My present lacks the excitement it once had, and for the most part, consists solely of repetitive patterns. This has benefits and drawbacks. I don’t have the capacity for managing a lot of chaos, something that is especially evident in this post-COVID world, so the routine offers a calming predictability. But it can also be boring.

Mindfulness, Curiosity, and Surprise

I am a mindfulness practitioner. It is a skill and attitude that I find very useful at this point in the trajectory of my life as it brings me into this moment from wherever I am. I was heartened that so many of the elders interviewed in the movie also expressed a similar view.

Add to this the intention to remain curious and allow yourself to be surprised, and you will find a winning formula for navigating our increasingly uncertain world. Again, each of the elders offered lived evidence that a life can have much pain, suffering, and loss. What gives it meaning is attitude.

I don’t mean positivity here, although at times that is useful. For me, attitude is the ultimate expression of choice. It is when, how and where I exercise my will. Sometimes, I will choose to embrace what is uncomfortable or unwanted. Other times I will choose to embrace what is joyful and affirming.

Inevitably, when I am mindful and hold a curious attitude, I am pleasantly surprised.

Accumulation, Arrangement, Desire

In playing with words and ideas, it occurred to me that another way of defining my “past” is accumulation. Accumulation of experiences, habits, beliefs, friends and memories.

All these contribute to how I arrange my current world, my “present”, whether it be my preferences for food or music or the choices I make to visit friends or stay home by myself.

Finally, desire has everything to do with what I choose to let into my world or keep at bay; my “future”. What do I want more of or less of? What do I need to bring into my life that will sustain me?

Other Markers of Time

My grandfather’s home town newspaper used to run a column, “One Hundred Years Ago”. The column would pick out stories and events that were news of the day, and now, in retrospect either seemed quaint, funny, or prescient. I loved reading that column. It gave me a sense of being part of something larger than just my little day-to-day world.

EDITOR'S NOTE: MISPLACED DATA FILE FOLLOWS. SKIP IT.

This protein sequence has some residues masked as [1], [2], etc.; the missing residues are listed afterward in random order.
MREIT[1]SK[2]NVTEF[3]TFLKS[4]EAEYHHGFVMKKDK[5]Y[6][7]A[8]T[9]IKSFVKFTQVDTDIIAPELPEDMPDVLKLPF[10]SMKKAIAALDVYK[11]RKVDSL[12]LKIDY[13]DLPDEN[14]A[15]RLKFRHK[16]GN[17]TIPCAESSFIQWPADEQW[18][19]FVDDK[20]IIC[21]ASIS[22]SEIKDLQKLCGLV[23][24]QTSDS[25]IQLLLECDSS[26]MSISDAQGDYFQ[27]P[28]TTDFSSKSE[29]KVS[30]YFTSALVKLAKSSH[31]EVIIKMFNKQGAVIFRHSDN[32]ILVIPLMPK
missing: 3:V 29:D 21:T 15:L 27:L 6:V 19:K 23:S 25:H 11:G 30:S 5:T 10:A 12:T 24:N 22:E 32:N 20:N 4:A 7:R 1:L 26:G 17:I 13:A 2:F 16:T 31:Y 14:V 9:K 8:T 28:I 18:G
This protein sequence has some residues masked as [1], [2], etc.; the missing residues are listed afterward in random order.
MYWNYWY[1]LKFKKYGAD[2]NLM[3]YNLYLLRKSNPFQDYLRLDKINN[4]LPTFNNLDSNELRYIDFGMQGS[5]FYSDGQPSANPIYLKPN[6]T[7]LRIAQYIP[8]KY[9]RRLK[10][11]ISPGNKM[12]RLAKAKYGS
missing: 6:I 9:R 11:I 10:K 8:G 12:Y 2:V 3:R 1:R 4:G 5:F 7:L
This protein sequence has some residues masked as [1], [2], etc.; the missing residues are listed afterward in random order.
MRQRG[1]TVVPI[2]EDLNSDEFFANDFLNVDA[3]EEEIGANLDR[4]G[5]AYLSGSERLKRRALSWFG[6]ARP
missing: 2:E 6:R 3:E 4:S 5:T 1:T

Just in case you were curious, in May of 1923, Prohibition was repealed. For many, it signaled we would be going to hell. Readers enjoyed Time Magazine, a new way of presenting news that had been launched only two months prior. The Brothers Warner were one month into their cutting edge technology of bringing moving pictures with sound to locations around the country.

American writers and expatriates, Ernest Hemingway and F. Scott Fitzgerald, were enjoying the high life in Paris while their publishers were trying to market their new forms of short story and novel writing. The stock market was still booming, but had less than five months before the country and then the world would careen into depression.

What Lessons Are Available?

This is a topic that I continue to ponder. For the moment, here are my take-aways: 

  • The future is survivable, depending on what you have learned from your past and how you experience your present.
  • The past can hold you hostage, especially if you ignore your present and are afraid of the future.
  • Your present becomes more valued the more past you have.

One response to “The Past, the Present, and Your Future”

  1. Geri Avatar

    Thanks for this piece, Mary. And the reminder to be free of the “hostage”!